(NaturalNews) Herbicides like glyphosate and their counterpart transgenic seeds are failing farmers and the entire agricultural infrastructure of the world.
Superweeds are beginning to survive through glyphosate herbicides, as biotech giants scramble to come out with the next competing chemical formula and genetically altered seed.
The Chief Executive Officer of Bayer CropScience, Liam Condon, states, "We are responding to urgent calls by farmers and agronomists for an alternative weed control technology to help combat the increasing problem of weed resistance to glyphosate-based products."
The ravenous glufosinate herbicide would be unleashed if new GM maize is approved
As glyphosate fails to eradicate weeds, Bayer plans to market dangerous glufosinate ammonium to combat nature. Marketed as "Liberty," this Bayer herbicide is utilized on their very own LibertyLink seed. This concoction is capable of welcoming mass neurotoxin and reproductive havoc for humans and animals.
Classified as "persistent" and "mobile" by the EPA in 1993, glufosinate ammonium is highly water-soluble (1370 g/L water) and is 80 percent leachable - very able to contaminate ground water.
It is also marketed under the names Basta, Rely and Finale.
Many herbicides have been proven safe for the nervous system, but glufosinate ammonium has a chemical structure similar to glutamate, making it able to stimulate the nervous system. Lethal exposure is possible, with symptoms including convulsions, salivation, hypersensitivity, irregular breathing and trembling. Furthermore, glufosinate
has been proven to damage reproduction.
Lethal dosage has been determined for this herbicide. It is important to note that these lethal doses are nearly equal for both oral ingestion and skin exposure, as determined by the EPA in 1984.
For rats, the lethal oral dose is between 1500-2000 mg/kg. 500 mg/kg is lethal for mice, and 250 mg/kg is deadly for dogs.
How might this herbicide
gradually contaminate food and water while introducing lethal amounts in the human populace?
European Union rules against genetically modified maize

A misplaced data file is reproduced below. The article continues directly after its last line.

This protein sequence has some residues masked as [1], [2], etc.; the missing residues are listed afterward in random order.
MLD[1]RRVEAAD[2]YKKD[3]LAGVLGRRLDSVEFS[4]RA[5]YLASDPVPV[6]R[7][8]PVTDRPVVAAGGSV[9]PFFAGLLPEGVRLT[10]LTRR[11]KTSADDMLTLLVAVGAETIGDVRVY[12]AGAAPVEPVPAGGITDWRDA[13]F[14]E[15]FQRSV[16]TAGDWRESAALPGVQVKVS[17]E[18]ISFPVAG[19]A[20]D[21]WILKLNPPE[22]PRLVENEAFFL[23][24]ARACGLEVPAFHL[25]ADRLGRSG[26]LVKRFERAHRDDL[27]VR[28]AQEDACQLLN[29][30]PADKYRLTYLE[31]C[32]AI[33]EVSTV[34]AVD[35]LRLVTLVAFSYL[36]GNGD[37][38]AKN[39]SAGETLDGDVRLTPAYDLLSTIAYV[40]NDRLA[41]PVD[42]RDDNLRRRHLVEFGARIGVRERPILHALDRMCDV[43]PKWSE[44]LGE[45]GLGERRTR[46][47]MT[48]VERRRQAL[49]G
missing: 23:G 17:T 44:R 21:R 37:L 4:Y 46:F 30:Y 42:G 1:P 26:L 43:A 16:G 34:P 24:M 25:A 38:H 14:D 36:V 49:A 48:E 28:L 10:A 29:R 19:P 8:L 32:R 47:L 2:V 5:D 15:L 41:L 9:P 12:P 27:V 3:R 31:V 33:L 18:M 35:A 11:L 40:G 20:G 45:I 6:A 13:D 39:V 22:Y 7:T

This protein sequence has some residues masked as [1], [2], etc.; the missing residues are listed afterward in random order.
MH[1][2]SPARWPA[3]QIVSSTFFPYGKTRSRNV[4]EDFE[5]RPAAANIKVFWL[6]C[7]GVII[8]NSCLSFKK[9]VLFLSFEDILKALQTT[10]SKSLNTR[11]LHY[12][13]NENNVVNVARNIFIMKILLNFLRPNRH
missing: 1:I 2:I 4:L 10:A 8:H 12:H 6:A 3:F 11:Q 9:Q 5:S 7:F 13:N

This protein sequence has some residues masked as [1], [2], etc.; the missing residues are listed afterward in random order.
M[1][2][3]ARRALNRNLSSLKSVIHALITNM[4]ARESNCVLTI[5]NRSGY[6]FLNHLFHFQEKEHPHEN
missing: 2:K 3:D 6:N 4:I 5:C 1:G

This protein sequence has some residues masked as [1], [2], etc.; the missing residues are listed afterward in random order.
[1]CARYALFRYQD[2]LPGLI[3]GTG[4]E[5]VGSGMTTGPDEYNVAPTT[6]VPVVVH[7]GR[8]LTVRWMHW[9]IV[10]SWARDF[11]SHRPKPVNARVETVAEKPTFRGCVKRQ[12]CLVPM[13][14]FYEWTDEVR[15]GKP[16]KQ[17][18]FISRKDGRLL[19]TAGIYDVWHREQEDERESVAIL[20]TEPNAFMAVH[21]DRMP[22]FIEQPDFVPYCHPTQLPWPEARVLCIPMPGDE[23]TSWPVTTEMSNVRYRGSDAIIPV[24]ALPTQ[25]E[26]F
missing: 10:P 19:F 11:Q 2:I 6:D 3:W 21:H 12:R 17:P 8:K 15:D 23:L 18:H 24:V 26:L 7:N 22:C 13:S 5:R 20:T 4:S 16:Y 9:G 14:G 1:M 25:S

GM maize 1507, which was slated to enter Europe this year, has been stopped dead in its tracks. This new seed, which has been genetically engineered to resist herbicide glufosinate, also produces its own insecticide. This GM seed is of the Pioneer brand and is owned by the chemical manufacturing company DuPont.
If this laboratory seed makes headway in Europe, then the entire continent's groundwater, soil and plants could be affected for many years by the toxic effects of glufosinate. Furthermore, no one fully understands the silent, unintended consequences of mass herbicide use and the effect that insecticide-producing seeds could have on the gut microbiota of humans.
A majority of the European Union Parliament
is aware, though, and has put a stop to this.
But this is only the beginning of the battle.
Pressure European governments to reject new genetically modified maize - help keep the chemicals out of people's food
While 385 parliament members rejected the GM crop, another 201 favored the move, with 30 abstaining from voting. More importantly, European national governments will be required to individually decide whether they want to unleash GM maize
1507 on their respective countries in the days ahead. Which way will these government lean?
To help keep genetically modified maize out of European countries and keep the chemicals off people's plates, you can help by writing to European governments at StoptheCrop.org
.Was food ever meant to be subjected to such scientific chemical experimentation?
How do these chemicals interact with the nutrient levels of the soil?
How depleted can food get as chemicals thrash the environment on which they are meant to thrive?
What are the health implications for humans who consume maize and other crops that are designed to unnaturally excrete insecticide?Sources for this article includehttp://www.gmwatch.orghttp://www.cera-gmc.orghttp://science.naturalnews.com